Please feel free to forward Split This Rock Poem of the Week widely. We just ask you to include all of the information in this email, including this request. Thanks!

Split This Rock

Friday, September 2, 2011

Poem of the Week: M.J. Iuppa

MJ Iuppa


The fence that wasn't a barrier, that didn't hold

anything back or up, but was the grid over the scene of

smoke rising, smoldering from September

to December, as the slow green trucks crawled

back and forth, churning up gray dust, heaving

lumps of cement, twisted iron beams, crushed

glass, bits of paper floating in the swirl

of tires rumbling past us, who stood on iron milk crates,

straining to see into the pit, staring into the silence of

the gathering crowd, into the rainless faces,

the on-going thoughts, what couldn't be imagined

or said out loud, not now, not in that hour, or the next --

faces still searched the blue patch of sky, that gaping

space above it all, and right before us, the fence

that held a single sunflower.

-M.J. Iuppa

Used by permission.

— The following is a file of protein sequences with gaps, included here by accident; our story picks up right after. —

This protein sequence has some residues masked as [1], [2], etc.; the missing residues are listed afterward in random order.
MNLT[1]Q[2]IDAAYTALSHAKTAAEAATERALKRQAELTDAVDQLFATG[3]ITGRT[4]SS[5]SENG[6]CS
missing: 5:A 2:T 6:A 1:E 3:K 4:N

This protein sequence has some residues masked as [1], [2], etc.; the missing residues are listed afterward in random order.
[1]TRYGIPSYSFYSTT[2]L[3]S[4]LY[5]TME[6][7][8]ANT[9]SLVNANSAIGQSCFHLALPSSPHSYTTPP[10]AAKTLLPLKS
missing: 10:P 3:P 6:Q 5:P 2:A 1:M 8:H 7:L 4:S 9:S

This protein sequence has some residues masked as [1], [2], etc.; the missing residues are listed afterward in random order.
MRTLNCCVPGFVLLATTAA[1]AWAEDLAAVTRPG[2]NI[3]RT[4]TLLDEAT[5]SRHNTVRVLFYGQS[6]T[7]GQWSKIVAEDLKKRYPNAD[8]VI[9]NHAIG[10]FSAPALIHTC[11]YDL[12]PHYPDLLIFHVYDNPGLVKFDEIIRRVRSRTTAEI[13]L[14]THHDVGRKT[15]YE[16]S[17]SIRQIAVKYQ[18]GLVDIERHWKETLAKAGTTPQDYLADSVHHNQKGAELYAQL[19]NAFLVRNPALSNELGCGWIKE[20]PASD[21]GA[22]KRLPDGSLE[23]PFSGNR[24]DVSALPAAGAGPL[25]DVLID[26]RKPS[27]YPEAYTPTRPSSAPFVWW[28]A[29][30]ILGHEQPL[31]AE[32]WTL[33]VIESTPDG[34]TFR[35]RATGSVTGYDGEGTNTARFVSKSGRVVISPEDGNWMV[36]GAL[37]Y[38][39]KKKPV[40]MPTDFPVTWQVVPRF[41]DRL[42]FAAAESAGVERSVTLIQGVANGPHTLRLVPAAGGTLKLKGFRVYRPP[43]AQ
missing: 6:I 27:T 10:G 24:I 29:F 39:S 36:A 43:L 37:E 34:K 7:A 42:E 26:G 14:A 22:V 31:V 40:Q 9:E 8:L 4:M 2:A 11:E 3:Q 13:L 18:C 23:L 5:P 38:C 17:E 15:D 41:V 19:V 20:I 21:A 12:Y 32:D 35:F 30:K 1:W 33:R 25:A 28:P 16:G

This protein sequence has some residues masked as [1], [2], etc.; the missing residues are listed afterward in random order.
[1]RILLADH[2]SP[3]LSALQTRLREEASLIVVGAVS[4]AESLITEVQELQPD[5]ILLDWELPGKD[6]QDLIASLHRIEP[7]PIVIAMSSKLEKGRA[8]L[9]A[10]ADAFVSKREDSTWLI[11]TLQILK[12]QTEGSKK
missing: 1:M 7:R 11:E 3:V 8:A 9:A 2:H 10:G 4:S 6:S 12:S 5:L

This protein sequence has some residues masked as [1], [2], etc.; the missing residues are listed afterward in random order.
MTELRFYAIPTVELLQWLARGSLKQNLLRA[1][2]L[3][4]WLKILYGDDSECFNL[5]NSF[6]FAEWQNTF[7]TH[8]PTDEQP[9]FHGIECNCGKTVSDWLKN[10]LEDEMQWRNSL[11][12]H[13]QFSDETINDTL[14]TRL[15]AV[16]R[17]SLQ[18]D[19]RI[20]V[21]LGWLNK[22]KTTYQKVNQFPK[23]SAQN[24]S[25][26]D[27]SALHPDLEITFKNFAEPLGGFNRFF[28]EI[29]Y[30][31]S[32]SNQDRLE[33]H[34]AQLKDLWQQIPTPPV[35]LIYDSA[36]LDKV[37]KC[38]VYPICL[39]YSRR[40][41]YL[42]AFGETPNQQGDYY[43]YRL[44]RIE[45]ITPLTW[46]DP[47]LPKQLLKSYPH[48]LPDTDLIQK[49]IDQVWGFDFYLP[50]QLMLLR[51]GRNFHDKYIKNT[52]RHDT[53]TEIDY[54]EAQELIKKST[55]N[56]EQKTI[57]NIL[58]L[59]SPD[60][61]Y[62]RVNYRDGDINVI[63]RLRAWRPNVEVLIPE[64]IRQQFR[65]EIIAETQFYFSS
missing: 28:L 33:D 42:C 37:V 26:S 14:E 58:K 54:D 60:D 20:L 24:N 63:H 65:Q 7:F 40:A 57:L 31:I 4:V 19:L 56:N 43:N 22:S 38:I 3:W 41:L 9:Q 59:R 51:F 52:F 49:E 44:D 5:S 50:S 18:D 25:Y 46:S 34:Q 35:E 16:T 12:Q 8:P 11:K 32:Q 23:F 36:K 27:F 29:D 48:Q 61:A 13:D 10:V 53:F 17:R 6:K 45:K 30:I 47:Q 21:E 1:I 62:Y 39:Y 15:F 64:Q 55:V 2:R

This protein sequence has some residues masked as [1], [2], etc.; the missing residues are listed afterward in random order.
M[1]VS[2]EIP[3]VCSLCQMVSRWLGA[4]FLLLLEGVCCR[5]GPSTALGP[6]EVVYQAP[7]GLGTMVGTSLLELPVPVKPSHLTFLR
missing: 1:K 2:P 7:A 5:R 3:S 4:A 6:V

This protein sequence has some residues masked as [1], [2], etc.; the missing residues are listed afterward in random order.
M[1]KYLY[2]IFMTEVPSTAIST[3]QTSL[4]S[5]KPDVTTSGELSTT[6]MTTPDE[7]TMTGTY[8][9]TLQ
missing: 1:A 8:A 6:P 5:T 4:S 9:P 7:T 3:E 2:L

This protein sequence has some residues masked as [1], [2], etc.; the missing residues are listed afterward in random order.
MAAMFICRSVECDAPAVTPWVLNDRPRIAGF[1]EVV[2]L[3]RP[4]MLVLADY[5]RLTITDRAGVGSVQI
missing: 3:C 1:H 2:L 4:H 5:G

First published in Le Mot Juste Anthology, 2008,

and appears in Within Reach, Cherry Grove Collections, 2010.

M.J.Iuppa lives on a small farm near the shores of Lake Ontario. Her most recent chapbook is As the Crows Flies (Foothills Publishing, 2008) and second full length collection, Within Reach, (Cherry Grove Collections, 2010). She is Writer-in-Residence and Director of the Arts Minor Program at St. John Fisher College, Rochester, NY.

Please feel free to forward Split This Rock Poem of the Week widely. We just ask you to include all of the information in this email, including this request. Thanks!

Split This Rock

A 9/11 Commemoration in Collaboration with Studio Gallery

911 Arts Project

Art, Poetry, Music